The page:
Single-cell technologies that can quantify features of individual cells within a tumor are critical for treatment strategies aiming to target cancer cells while sparing or activating beneficial cells. Given that key players in protein networks are often the primary targets of precision oncology strategies, it is imperative to transcend the nucleic acid message and read cellular actions in human solid tumors. Here, we review the advantages of multiplex, single-cell mass cytometry in tissue and solid tumor investigations. Mass cytometry can quantitatively probe nearly any cellular feature or target. In discussing the ability of mass cytometry to reveal and characterize a broad spectrum of cell types, identify rare cells, and study functional behavior through protein signaling networks in millions of individual cells from a tumor, this review surveys publications of scientific advances in solid tumor biology made with the aid of mass cytometry. Advances discussed include functional identification of rare tumor and tumor-infiltrating immune cells and dissection of cellular mechanisms of immunotherapy in solid tumors and the periphery. The review concludes by highlighting ways to incorporate single-cell mass cytometry in solid tumor precision oncology efforts and rapidly developing cytometry techniques for quantifying cell location and sequenced nucleic acids.
© 2018 Federation of European Biochemical Societies.
3 Communities
2 Members
0 Resources
11 MeSH Terms
Precision HIV care: responding to old questions and meeting new challenges.
Hulgan T, Dash C, Haas DW, Phillips EJ
(2018) Pharmacogenomics 19: 1299-1302
MeSH Terms: AIDS Vaccines, Anti-Retroviral Agents, HIV, HIV Infections, Humans, Pharmacogenetics, Precision Medicine
Added December 11, 2019
0 Communities
2 Members
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MeSH Terms
Cardiac Toxicities in the Era of Precision Medicine: Underlying Risk Factors, Targeted Therapies, and Cardiac Biomarkers.
Blaes AH, Thavendiranathan P, Moslehi J
(2018) Am Soc Clin Oncol Educ Book 38: 764-774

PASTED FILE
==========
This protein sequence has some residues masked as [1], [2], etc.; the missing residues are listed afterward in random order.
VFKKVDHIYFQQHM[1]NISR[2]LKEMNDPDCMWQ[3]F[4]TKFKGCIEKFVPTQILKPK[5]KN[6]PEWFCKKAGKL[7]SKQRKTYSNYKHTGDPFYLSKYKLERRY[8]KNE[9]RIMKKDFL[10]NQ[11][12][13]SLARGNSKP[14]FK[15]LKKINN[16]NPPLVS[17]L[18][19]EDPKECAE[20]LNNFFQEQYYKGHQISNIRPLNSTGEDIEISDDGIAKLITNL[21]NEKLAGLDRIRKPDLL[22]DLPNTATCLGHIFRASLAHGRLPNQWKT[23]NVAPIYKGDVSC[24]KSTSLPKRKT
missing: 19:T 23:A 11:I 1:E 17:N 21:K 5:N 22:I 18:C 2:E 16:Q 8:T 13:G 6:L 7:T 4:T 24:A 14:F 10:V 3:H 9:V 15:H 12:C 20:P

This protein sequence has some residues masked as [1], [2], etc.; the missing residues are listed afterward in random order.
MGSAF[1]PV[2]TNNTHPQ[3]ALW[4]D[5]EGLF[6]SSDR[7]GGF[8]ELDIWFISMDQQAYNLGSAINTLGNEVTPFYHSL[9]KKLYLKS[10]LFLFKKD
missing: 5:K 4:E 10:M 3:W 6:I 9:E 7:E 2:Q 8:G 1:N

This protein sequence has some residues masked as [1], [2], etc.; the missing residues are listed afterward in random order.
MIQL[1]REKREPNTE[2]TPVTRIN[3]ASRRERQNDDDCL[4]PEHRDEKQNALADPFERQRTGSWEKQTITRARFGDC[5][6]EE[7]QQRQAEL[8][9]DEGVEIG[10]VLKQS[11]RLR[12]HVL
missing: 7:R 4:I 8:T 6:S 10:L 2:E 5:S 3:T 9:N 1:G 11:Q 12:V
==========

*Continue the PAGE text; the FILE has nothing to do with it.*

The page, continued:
MeSH Terms: Biomarkers, Cardiotoxicity, Humans, Precision Medicine, Risk Factors
Show Abstract · Added October 1, 2018
Cancer therapies can cause a variety of cardiac toxicities, including ischemia, cardiomyopathy, heart failure, myocarditis, arrhythmias, vascular disease, hypertension, and hyperlipidemia. Addressing cardiovascular risk at baseline, before initiating therapy, during cancer treatment, and in the survivorship period is imperative. It may be useful to risk stratify individuals with cardiovascular risk factors using biomarkers or imaging before they receive potentially cardiotoxic therapies. Additionally, new guidelines recommend cardiac imaging with echocardiography in the survivorship period 6 to 12 months after completing cancer therapy for these high-risk individuals. Close collaboration between cardiology and oncology in both clinical practice and future research is essential.
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5 MeSH Terms
Identification of a gene-expression predictor for diagnosis and personalized stratification of lupus patients.
Ding Y, Li H, He X, Liao W, Yi Z, Yi J, Chen Z, Moore DJ, Yi Y, Xiang W
(2018) PLoS One 13: e0198325
MeSH Terms: Biomarkers, Female, Gene Expression Regulation, Humans, Interferons, Male, Monitoring, Physiologic, Precision Medicine, Severity of Illness Index, Signal Transduction, Transcriptome
Show Abstract · Added July 6, 2018
Systemic lupus erythematosus (SLE) is an autoimmune disease characterized by a wide spectrum of clinical manifestations and degrees of severity. Few genomic biomarkers for SLE have been validated and employed to inform clinical classifications and decisions. To discover and assess the gene-expression based SLE predictors in published studies, we performed a meta-analysis using our established signature database and a data similarity-driven strategy. From 13 training data sets on SLE gene-expression studies, we identified a SLE meta-signature (SLEmetaSig100) containing 100 concordant genes that are involved in DNA sensors and the IFN signaling pathway. We rigorously examined SLEmetaSig100 with both retrospective and prospective validation in two independent data sets. Using unsupervised clustering, we retrospectively elucidated that SLEmetaSig100 could classify clinical samples into two groups that correlated with SLE disease status and disease activities. More importantly, SLEmetaSig100 enabled personalized stratification demonstrating its ability to prospectively predict SLE disease at the individual patient level. To evaluate the performance of SLEmetaSig100 in predicting SLE, we predicted 1,171 testing samples to be either non-SLE or SLE with positive predictive value (97-99%), specificity (85%-84%), and sensitivity (60-84%). Our study suggests that SLEmetaSig100 has enhanced predictive value to facilitate current SLE clinical classification and provides personalized disease activity monitoring.